A simple way of segmenting welcome campaigns may be:

  • New newsletter subscribers (who have never received emails from you before and are likely to have limited exposure to your brand)
  • First-time purchasers (who have never received emails from you prior to their purchase)
  • First-time purchasers, who were already on your email list (and have already received your newsletter signup welcome series)

Step 4) Set up smart email workflows

Creating campaigns that are reactive to recipient behaviour is tricky to implement, but very important if you want your emails to be relevant to individual customers.

A simple example might be turning off a welcome series that revolves around the recipient using a promo code. If they make a purchase, make sure they don’t receive any emails reminding them to claim their discount.

A more complex example might be creating a workflow that reacts to whether a new subscriber opens or clicks through from the first email, and what content in the email they engage with.

Step 5) Test everything!

A/B test everything from calls to action to messaging to the number of emails you send. This will help you continuously optimise your welcome email experience : ) 


The new subscriber party is one you don’t want to be turning up to casually late. Here are some pointers on welcome email timing:

Send your first email the second someone signs up - strike while the iron is hot and interest levels are high. Even a delay of half an hour may be enough to lose the attention of new subscribers.

If you’re sending a welcome series, get the frequency right - this is a prime candidate for testing, but a good starting point is to send emails in a welcome series at the same frequency as you’d send your regular customer communications, to get new subscribers used to you popping up in their inbox.

Know when to switch your welcome series off - Don’t keep reminding people to take actions they’ve already taken! If you’re offering a new subscribers a discount, it’s fine to remind subscribers about that discount in subsequent emails… but not if they have already bought using that discount!


Create a smooth transition into your regular newsletters - Research suggests that it may be overwhelming to plunge new subscribers straight into receiving your regular broadcast emails. Many retailers find it beneficial to only start sending subscribers these broadcast emails once they’ve completed the entire welcome series (though some choose to still send through major promotional emails during this period). Either way, don’t leave too much of a gap between the final welcome email and the first newsletter that they receive.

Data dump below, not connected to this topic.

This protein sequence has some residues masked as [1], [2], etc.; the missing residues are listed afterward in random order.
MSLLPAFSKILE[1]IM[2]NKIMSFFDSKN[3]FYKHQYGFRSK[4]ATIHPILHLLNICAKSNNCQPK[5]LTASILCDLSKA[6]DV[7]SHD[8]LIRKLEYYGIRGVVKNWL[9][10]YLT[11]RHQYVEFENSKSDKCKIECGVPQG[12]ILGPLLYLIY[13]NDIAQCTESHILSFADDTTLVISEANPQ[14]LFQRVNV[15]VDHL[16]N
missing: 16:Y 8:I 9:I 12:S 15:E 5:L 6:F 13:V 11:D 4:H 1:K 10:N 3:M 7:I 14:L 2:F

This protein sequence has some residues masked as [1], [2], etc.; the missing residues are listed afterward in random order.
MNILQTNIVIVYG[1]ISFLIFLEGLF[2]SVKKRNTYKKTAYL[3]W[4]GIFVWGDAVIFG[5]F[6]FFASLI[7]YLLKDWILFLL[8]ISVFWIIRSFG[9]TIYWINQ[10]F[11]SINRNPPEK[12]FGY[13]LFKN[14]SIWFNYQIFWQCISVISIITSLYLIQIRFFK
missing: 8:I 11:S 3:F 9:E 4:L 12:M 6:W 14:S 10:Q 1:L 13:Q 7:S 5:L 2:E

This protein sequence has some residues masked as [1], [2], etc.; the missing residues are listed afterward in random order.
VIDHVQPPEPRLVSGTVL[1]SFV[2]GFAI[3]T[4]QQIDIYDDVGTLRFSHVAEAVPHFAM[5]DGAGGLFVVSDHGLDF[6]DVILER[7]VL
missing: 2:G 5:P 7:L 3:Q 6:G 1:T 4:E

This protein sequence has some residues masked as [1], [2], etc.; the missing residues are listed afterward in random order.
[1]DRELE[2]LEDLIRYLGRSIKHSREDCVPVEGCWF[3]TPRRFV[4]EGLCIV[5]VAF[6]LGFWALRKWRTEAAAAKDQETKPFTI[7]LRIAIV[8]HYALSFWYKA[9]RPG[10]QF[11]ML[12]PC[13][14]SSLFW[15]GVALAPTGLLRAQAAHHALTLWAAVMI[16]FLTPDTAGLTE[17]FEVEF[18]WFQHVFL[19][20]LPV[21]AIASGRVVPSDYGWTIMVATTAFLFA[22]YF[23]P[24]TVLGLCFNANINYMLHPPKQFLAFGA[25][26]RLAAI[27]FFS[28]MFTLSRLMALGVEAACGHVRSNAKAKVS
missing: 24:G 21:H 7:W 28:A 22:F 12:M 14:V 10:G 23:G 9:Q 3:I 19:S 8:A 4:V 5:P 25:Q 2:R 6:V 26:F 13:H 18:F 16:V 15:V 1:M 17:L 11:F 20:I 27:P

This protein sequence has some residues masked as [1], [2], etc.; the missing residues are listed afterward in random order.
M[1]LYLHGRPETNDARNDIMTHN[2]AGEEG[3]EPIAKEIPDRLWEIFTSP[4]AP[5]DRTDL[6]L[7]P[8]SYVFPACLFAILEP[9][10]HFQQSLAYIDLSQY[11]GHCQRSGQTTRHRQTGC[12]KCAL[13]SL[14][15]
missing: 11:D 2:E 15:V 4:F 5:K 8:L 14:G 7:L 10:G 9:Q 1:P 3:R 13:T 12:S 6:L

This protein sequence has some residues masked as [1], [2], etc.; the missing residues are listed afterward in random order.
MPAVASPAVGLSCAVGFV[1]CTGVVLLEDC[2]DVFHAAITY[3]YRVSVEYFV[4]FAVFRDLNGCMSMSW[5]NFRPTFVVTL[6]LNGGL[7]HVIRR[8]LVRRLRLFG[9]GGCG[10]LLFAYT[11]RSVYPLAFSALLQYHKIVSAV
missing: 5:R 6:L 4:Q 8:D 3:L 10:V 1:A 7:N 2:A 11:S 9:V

download Ometria's welcome email cheat sheet


You can send perfectly-timed welcome emails, but getting the their contents spot-on is the final piece in the customer lifecycle marketing puzzle.

1. Set subscriber expectations - news, offers, promotions - outline the kinds of emails you’ll be sending subscribers, and how often.

aq/aq welcome email

AQ/AQ welcome email

2. Make it clear who your welcome emails are from and what they’re about

Online subscribers expect to receive welcome emails - make sure your sender name is identifiably you and that you keep your subject line welcoming and simple (but remember to retain your brand tone of voice).

ecommerce welcome emails

3. Personalise your emails using the info you glean in the signup process

Use what you learn in the signup process to make your emails more personal and relevant (though remember asking for too much can lead to them abandoning signing up in the first place). This could include personalising by:

- First name 

- Gender

- Location (e.g. telling them where their closest store is, or even displaying the local weather forecast)

- Pre-signup browsing data (feature the products/categories they browsed before signing up)

Harvey Nichols welcome email

4. Make sure your welcome series conveys the breadth of your product offering

Use your welcome email to ensure subscribers are aware of your entire product proposition. A good way of doing this is to replicate the navigation bar on your website in your email.

Missguided welcome email

Missguided welcome email


Good Welcome Email Examples

Finally, here are some examples of welcome email best practice - you’ll find these and more in our CLM email marketing playbook, which you can download by clicking here.

Outdoor Voices welcome series (x2 emails)

welcome email example


Boden welcome email (part 2 of series)

The Customer Lifecycle Email Marketing Playbook for ecommerce

ASOS welcome series

The Customer Lifecycle Email Marketing Playbook for ecommerce

The Customer Lifecycle Email Marketing Playbook for ecommerce

The Customer Lifecycle Email Marketing Playbook for ecommerce



Triggered email for retailers by Ometria - find out more 

Topics: Customer lifecycle marketing, Ecommerce marketing tips, Ecommerce personalisation, ecommerce welcome email